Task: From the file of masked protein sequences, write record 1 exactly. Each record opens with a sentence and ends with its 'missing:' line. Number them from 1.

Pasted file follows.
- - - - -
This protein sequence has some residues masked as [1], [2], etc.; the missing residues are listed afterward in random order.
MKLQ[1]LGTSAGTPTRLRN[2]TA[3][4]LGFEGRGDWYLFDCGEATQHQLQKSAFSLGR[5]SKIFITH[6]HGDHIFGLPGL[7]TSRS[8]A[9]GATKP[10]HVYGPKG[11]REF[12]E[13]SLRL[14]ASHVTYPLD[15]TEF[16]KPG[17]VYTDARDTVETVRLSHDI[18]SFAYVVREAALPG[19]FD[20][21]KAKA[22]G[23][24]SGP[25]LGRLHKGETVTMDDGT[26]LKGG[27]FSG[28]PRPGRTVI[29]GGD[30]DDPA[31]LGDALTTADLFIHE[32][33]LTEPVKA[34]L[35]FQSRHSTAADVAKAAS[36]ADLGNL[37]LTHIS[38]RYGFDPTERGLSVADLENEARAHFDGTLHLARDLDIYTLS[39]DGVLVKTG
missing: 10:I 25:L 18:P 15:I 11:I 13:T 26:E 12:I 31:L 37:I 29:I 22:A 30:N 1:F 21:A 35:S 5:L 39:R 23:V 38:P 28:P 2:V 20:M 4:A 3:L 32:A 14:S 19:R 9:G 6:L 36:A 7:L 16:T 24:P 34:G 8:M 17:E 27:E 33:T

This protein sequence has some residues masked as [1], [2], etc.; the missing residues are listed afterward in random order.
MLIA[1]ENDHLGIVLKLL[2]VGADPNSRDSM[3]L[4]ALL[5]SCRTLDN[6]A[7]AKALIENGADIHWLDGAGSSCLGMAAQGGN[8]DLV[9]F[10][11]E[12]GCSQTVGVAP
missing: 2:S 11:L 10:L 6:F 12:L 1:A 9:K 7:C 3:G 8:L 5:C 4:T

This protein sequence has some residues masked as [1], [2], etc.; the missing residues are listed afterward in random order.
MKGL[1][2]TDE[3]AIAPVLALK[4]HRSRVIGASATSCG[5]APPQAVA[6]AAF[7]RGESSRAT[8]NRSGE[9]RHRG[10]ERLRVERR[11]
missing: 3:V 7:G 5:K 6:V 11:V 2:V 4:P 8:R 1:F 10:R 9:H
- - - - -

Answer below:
This protein sequence has some residues masked as [1], [2], etc.; the missing residues are listed afterward in random order.
MKLQ[1]LGTSAGTPTRLRN[2]TA[3][4]LGFEGRGDWYLFDCGEATQHQLQKSAFSLGR[5]SKIFITH[6]HGDHIFGLPGL[7]TSRS[8]A[9]GATKP[10]HVYGPKG[11]REF[12]E[13]SLRL[14]ASHVTYPLD[15]TEF[16]KPG[17]VYTDARDTVETVRLSHDI[18]SFAYVVREAALPG[19]FD[20][21]KAKA[22]G[23][24]SGP[25]LGRLHKGETVTMDDGT[26]LKGG[27]FSG[28]PRPGRTVI[29]GGD[30]DDPA[31]LGDALTTADLFIHE[32][33]LTEPVKA[34]L[35]FQSRHSTAADVAKAAS[36]ADLGNL[37]LTHIS[38]RYGFDPTERGLSVADLENEARAHFDGTLHLARDLDIYTLS[39]DGVLVKTG
missing: 10:I 25:L 18:P 15:I 11:I 13:T 26:E 12:I 31:L 37:I 29:I 22:A 30:N 1:F 21:A 35:S 5:L 39:R 23:V 38:P 28:P 2:V 20:M 4:A 3:L 32:A 14:S 19:R 9:G 6:L 36:A 7:L 16:T 24:P 34:G 8:M 17:E 27:E 33:T